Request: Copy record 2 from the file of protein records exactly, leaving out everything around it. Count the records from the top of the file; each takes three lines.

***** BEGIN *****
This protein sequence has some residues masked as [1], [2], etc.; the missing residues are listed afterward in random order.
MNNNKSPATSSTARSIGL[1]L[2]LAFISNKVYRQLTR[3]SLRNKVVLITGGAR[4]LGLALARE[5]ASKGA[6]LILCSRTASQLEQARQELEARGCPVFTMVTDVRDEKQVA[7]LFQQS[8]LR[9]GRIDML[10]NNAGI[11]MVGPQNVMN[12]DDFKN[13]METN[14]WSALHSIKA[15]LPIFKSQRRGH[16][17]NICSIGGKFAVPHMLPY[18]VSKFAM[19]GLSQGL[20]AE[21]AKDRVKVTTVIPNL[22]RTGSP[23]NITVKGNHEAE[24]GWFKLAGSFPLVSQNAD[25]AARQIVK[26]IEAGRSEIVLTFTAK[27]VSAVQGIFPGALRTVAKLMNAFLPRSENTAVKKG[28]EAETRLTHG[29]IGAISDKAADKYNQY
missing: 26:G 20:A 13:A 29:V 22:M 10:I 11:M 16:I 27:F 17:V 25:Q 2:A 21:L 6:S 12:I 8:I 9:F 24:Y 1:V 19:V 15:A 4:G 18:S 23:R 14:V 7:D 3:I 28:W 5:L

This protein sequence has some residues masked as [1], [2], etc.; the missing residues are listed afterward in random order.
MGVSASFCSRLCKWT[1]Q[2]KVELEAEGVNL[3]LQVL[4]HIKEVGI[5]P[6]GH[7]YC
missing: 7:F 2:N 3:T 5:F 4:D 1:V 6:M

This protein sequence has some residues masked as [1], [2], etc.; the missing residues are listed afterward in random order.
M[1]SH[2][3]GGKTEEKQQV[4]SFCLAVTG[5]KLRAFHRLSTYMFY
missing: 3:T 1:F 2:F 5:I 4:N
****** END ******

This protein sequence has some residues masked as [1], [2], etc.; the missing residues are listed afterward in random order.
MGVSASFCSRLCKWT[1]Q[2]KVELEAEGVNL[3]LQVL[4]HIKEVGI[5]P[6]GH[7]YC
missing: 7:F 2:N 3:T 5:F 4:D 1:V 6:M